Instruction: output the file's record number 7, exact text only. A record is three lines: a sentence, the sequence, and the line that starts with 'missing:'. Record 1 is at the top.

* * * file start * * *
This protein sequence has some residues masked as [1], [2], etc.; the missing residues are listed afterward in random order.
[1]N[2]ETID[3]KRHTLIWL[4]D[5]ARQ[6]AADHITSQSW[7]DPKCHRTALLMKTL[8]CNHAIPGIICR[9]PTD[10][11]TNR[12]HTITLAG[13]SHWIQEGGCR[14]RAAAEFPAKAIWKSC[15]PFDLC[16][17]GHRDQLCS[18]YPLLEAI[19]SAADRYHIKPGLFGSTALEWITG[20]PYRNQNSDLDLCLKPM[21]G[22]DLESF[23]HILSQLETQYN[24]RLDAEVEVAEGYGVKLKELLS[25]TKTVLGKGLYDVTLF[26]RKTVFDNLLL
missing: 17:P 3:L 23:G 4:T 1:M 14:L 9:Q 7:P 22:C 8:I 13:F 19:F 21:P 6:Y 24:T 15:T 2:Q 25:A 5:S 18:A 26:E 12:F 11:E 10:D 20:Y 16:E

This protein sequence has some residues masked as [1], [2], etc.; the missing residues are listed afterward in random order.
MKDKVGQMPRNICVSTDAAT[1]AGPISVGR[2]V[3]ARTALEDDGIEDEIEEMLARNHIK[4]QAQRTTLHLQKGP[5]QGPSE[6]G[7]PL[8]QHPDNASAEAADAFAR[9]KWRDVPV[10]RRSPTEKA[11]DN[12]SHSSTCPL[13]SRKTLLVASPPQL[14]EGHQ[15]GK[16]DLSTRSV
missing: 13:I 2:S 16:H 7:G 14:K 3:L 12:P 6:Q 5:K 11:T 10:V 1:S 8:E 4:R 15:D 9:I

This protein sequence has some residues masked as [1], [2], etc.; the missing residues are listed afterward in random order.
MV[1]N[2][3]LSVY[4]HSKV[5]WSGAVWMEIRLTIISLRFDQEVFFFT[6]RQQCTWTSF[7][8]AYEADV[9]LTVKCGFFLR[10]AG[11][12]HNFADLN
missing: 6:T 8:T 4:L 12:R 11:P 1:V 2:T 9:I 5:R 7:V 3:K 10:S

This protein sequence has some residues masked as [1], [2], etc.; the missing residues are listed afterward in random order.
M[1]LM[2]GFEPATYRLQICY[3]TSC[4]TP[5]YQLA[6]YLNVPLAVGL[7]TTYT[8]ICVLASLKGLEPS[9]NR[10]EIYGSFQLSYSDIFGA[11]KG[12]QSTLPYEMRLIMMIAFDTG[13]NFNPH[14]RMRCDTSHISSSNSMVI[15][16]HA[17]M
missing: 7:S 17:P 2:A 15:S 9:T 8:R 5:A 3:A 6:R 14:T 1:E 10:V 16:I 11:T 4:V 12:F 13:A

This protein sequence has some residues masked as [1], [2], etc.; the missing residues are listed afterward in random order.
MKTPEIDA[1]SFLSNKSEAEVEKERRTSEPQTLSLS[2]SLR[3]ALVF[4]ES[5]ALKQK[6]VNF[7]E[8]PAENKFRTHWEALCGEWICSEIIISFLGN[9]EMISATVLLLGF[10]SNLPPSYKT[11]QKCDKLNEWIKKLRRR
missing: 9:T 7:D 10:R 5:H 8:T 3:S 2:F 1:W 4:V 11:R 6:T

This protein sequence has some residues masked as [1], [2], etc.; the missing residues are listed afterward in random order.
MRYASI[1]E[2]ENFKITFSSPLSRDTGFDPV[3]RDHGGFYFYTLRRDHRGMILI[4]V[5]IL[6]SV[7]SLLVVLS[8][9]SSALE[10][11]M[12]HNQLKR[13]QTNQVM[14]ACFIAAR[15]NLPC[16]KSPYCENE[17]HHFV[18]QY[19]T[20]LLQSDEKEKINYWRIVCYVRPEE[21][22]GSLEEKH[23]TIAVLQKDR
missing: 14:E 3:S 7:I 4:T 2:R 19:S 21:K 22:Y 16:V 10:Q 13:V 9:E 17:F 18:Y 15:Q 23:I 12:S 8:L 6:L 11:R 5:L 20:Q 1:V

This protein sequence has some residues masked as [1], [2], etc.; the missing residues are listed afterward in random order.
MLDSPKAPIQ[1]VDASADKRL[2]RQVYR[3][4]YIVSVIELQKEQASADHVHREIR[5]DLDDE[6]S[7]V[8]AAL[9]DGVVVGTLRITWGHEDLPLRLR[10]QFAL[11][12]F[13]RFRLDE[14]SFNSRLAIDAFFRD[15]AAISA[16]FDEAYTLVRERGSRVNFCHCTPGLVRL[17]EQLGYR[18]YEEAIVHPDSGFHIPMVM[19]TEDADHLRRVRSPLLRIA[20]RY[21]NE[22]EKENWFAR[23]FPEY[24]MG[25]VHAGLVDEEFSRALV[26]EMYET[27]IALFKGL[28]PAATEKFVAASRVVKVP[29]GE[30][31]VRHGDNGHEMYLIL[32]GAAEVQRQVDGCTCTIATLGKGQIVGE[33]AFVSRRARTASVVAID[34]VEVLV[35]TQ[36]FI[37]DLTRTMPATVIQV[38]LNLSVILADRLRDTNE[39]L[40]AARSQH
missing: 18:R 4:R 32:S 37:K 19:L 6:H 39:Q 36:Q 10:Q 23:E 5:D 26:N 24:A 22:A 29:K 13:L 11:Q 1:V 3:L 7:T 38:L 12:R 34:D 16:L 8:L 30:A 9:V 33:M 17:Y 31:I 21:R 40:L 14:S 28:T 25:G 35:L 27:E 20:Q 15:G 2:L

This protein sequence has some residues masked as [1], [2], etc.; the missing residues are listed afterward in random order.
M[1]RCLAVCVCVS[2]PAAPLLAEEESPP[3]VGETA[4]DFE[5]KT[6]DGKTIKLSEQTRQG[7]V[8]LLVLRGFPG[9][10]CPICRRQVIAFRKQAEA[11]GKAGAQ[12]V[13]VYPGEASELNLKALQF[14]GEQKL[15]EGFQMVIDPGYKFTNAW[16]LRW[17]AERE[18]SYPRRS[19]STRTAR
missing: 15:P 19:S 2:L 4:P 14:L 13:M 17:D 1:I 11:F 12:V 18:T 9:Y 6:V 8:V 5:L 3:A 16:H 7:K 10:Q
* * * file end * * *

This protein sequence has some residues masked as [1], [2], etc.; the missing residues are listed afterward in random order.
MLDSPKAPIQ[1]VDASADKRL[2]RQVYR[3][4]YIVSVIELQKEQASADHVHREIR[5]DLDDE[6]S[7]V[8]AAL[9]DGVVVGTLRITWGHEDLPLRLR[10]QFAL[11][12]F[13]RFRLDE[14]SFNSRLAIDAFFRD[15]AAISA[16]FDEAYTLVRERGSRVNFCHCTPGLVRL[17]EQLGYR[18]YEEAIVHPDSGFHIPMVM[19]TEDADHLRRVRSPLLRIA[20]RY[21]NE[22]EKENWFAR[23]FPEY[24]MG[25]VHAGLVDEEFSRALV[26]EMYET[27]IALFKGL[28]PAATEKFVAASRVVKVP[29]GE[30][31]VRHGDNGHEMYLIL[32]GAAEVQRQVDGCTCTIATLGKGQIVGE[33]AFVSRRARTASVVAID[34]VEVLV[35]TQ[36]FI[37]DLTRTMPATVIQV[38]LNLSVILADRLRDTNE[39]L[40]AARSQH
missing: 18:R 4:R 32:S 37:K 19:L 6:H 39:Q 36:Q 10:Q 23:E 5:D 26:N 24:A 22:A 29:K 13:L 11:Q 1:V 3:L 7:T 38:L 12:R 34:D 16:L 8:L 30:A 9:V 33:M 17:Y 31:I 21:R 40:L 14:S 28:T 25:G 35:L 27:E 20:Q 15:G 2:L